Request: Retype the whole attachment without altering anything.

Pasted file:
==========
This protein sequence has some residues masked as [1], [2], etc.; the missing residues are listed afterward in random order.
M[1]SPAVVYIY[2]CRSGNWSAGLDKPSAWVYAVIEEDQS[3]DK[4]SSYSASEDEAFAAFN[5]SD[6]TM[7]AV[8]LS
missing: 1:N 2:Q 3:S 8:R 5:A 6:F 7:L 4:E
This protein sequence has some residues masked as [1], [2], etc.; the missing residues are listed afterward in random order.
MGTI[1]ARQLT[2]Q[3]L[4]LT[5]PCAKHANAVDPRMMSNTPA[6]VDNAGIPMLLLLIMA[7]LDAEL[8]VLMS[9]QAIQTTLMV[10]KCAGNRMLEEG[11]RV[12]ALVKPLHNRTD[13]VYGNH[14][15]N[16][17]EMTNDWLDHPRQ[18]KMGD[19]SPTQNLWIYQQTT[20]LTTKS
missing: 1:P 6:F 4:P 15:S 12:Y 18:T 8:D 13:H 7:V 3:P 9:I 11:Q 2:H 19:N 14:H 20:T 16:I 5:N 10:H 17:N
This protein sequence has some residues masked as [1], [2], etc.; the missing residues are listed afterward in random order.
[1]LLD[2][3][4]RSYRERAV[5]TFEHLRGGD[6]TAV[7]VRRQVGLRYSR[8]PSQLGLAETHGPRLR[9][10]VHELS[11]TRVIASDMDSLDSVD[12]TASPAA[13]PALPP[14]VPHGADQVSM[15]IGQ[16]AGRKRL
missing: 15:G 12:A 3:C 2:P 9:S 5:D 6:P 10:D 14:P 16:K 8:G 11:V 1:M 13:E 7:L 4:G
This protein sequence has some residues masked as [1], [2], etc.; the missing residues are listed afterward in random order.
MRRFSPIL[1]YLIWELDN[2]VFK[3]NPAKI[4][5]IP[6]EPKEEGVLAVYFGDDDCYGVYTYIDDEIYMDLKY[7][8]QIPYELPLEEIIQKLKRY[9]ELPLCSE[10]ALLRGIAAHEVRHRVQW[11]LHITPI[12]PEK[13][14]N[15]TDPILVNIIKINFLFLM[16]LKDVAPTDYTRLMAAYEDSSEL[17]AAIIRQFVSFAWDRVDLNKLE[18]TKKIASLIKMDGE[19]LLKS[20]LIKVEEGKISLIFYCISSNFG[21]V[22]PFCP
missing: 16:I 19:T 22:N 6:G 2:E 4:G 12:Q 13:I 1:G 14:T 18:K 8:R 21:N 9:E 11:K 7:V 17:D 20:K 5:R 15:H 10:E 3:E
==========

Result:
This protein sequence has some residues masked as [1], [2], etc.; the missing residues are listed afterward in random order.
M[1]SPAVVYIY[2]CRSGNWSAGLDKPSAWVYAVIEEDQS[3]DK[4]SSYSASEDEAFAAFN[5]SD[6]TM[7]AV[8]LS
missing: 1:N 2:Q 3:S 8:R 5:A 6:F 7:L 4:E
This protein sequence has some residues masked as [1], [2], etc.; the missing residues are listed afterward in random order.
MGTI[1]ARQLT[2]Q[3]L[4]LT[5]PCAKHANAVDPRMMSNTPA[6]VDNAGIPMLLLLIMA[7]LDAEL[8]VLMS[9]QAIQTTLMV[10]KCAGNRMLEEG[11]RV[12]ALVKPLHNRTD[13]VYGNH[14][15]N[16][17]EMTNDWLDHPRQ[18]KMGD[19]SPTQNLWIYQQTT[20]LTTKS
missing: 1:P 6:F 4:P 15:S 12:Y 18:T 8:D 13:H 7:V 3:P 9:I 11:Q 2:H 19:N 14:H 20:T 16:I 5:N 10:H 17:N
This protein sequence has some residues masked as [1], [2], etc.; the missing residues are listed afterward in random order.
[1]LLD[2][3][4]RSYRERAV[5]TFEHLRGGD[6]TAV[7]VRRQVGLRYSR[8]PSQLGLAETHGPRLR[9][10]VHELS[11]TRVIASDMDSLDSVD[12]TASPAA[13]PALPP[14]VPHGADQVSM[15]IGQ[16]AGRKRL
missing: 15:G 12:A 3:C 2:P 9:S 5:D 6:P 10:D 14:P 16:K 8:G 11:V 1:M 13:E 7:L 4:G
This protein sequence has some residues masked as [1], [2], etc.; the missing residues are listed afterward in random order.
MRRFSPIL[1]YLIWELDN[2]VFK[3]NPAKI[4][5]IP[6]EPKEEGVLAVYFGDDDCYGVYTYIDDEIYMDLKY[7][8]QIPYELPLEEIIQKLKRY[9]ELPLCSE[10]ALLRGIAAHEVRHRVQW[11]LHITPI[12]PEK[13][14]N[15]TDPILVNIIKINFLFLM[16]LKDVAPTDYTRLMAAYEDSSEL[17]AAIIRQFVSFAWDRVDLNKLE[18]TKKIASLIKMDGE[19]LLKS[20]LIKVEEGKISLIFYCISSNFG[21]V[22]PFCP
missing: 16:I 19:T 22:N 6:G 2:E 4:G 12:Q 13:I 1:G 14:T 18:K 8:R 21:N 9:E 11:K 7:V 17:D 20:K 5:R 15:H 10:E 3:E